LED Hue Lights with iPhone and iPad App Control

New to the Apple Store as of Oct. 30, Philips' Hue LED lighting system can be controlled from iPhones and iPads. The starter pack includes three bulbs that screw into existing lamps and a small USB device that plugs into a Wi-Fi router, so that your phone or tablet can "talk" to the lights. What's really fun about this system is how you can program the lights in different color schemes based on a photo you like or use a "scientific" setting to help you concentrate. Starter pack: $199.

LED balloons

Drop mini LED party lights into balloons and blow them up or inflate with helium for cheap and festive party decor. This idea was first spotted on Brit + Co., a do-it-yourself project site that also offers monthly boxed craft projects for $19.99 each. LED lights can be purchased from craft stores for around $1 apiece.

Pimp your home theater

Plain white walls lend themselves to this easy way to highlight a wall-mounted home entertainment system. Using an LED light strip kit such as LIT's Urban Underglow, affix the strips to speakers and then choose from 16 colors. Urban Underglow $209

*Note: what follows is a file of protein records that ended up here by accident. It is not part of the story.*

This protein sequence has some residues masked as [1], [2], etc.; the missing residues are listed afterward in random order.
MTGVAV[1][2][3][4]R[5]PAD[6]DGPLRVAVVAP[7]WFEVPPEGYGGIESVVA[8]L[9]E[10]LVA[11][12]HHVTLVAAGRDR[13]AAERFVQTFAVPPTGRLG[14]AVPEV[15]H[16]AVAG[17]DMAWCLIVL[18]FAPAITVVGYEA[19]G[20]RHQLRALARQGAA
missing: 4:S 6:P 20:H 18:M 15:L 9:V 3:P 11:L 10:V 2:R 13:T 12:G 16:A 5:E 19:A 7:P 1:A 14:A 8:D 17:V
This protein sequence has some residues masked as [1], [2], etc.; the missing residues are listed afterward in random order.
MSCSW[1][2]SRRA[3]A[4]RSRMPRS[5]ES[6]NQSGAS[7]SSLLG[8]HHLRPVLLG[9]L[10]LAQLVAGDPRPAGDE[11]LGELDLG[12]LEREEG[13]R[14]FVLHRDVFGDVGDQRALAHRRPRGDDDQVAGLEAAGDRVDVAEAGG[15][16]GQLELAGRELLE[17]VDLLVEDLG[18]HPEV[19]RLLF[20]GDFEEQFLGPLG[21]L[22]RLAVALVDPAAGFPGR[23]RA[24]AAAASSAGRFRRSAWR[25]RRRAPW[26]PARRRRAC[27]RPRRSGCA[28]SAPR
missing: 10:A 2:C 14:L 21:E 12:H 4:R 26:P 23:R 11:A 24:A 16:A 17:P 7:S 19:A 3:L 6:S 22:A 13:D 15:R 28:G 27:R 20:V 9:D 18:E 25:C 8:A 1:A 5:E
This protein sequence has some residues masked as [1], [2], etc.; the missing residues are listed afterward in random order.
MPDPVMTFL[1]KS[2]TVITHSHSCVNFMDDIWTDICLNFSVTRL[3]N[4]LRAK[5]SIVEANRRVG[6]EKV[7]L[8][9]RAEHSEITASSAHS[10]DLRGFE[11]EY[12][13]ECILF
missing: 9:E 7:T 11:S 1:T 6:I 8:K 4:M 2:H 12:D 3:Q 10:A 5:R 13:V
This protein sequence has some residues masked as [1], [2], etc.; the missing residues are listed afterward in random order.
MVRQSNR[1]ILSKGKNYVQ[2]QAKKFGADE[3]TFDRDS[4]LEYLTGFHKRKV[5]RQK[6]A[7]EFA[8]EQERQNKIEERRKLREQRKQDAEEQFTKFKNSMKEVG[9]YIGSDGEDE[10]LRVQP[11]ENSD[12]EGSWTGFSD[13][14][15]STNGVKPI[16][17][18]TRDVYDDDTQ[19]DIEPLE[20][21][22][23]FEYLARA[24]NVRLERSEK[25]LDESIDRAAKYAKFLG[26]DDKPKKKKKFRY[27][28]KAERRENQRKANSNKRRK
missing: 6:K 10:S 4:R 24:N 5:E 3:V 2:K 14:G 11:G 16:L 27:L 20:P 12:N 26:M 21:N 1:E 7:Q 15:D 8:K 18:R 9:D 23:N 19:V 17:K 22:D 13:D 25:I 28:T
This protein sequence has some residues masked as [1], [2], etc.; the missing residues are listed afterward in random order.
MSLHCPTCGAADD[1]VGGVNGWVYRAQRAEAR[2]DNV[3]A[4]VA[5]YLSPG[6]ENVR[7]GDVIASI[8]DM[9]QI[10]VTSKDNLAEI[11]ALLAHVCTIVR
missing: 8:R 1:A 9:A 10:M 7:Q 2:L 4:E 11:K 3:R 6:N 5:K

Holiday sparkleball

Forget the pricey ready-made holiday balls. Instead, make your own with 50 plastic drink cups, a drill, a handful of zip ties and a strand of LED lights. Instructions can be found at Instructables.com.

LED faucet light

Especially intriguing for families with young kids, an LED faucet light can be screwed onto a standard fixture. Light color changes with water temperature, so kids can see hot water glowing red and avoid an unpleasant shock. Available from Newegg.com for $15.

Ping-pong ball lights

Globe lights are back in style, but if you want more than a few strands, the cost can add up. Make your own with a strand of LED lights, a bag of ping-pong balls, a drill and a hot glue gun. Instructions at advancedmischief.com.

Light up the San Francisco Bay Bridge

The Bay Lights light sculpture honors the Bay Bridge's 75th anniversary and celebrates completion of the new East Span in 2013. Created with more than 25,000 energy-efficient, white LED lights, the sculpture is 1.8 miles wide and 500 feet high. Artist Leo Villareal will use patterns of local weather, water and traffic as inspiration for creating his software algorithms, which will never repeat over the two-year life of the project. The lighting ceremony is scheduled for March 2013.

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